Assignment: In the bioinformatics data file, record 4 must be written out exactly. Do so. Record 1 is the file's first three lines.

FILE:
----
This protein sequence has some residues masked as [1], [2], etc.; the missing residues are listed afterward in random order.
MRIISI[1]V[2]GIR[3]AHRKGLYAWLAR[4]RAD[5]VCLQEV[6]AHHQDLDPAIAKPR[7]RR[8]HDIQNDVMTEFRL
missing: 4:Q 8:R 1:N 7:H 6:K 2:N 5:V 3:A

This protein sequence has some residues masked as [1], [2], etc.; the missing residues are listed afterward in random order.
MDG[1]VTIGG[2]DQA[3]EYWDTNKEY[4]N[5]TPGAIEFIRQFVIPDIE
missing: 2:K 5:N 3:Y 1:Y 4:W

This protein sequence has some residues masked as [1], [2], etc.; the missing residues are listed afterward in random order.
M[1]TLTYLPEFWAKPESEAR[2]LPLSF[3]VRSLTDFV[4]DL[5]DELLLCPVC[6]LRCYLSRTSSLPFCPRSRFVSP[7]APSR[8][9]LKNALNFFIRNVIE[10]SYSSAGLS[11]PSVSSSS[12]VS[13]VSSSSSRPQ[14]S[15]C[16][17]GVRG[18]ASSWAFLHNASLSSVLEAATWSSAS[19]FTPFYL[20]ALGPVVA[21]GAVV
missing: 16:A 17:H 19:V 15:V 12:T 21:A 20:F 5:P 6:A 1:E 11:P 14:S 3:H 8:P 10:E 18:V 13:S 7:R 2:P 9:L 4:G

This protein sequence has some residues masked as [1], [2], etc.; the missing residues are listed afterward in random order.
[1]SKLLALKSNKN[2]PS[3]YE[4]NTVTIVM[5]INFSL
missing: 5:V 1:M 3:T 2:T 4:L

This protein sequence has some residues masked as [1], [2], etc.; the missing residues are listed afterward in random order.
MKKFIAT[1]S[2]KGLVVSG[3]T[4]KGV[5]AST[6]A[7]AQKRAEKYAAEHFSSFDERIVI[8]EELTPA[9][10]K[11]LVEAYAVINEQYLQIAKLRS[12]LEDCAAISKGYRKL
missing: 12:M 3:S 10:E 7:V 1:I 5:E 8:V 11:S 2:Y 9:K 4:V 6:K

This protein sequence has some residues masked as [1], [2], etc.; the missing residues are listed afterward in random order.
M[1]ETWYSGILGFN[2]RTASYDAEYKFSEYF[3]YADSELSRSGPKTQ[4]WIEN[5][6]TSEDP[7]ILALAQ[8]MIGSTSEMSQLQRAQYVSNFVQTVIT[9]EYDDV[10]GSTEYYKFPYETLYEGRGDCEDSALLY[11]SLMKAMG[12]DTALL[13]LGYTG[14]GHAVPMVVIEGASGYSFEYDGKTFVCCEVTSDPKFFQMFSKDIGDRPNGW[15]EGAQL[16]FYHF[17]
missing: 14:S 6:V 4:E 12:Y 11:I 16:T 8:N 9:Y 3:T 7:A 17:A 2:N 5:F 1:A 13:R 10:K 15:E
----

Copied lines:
This protein sequence has some residues masked as [1], [2], etc.; the missing residues are listed afterward in random order.
[1]SKLLALKSNKN[2]PS[3]YE[4]NTVTIVM[5]INFSL
missing: 5:V 1:M 3:T 2:T 4:L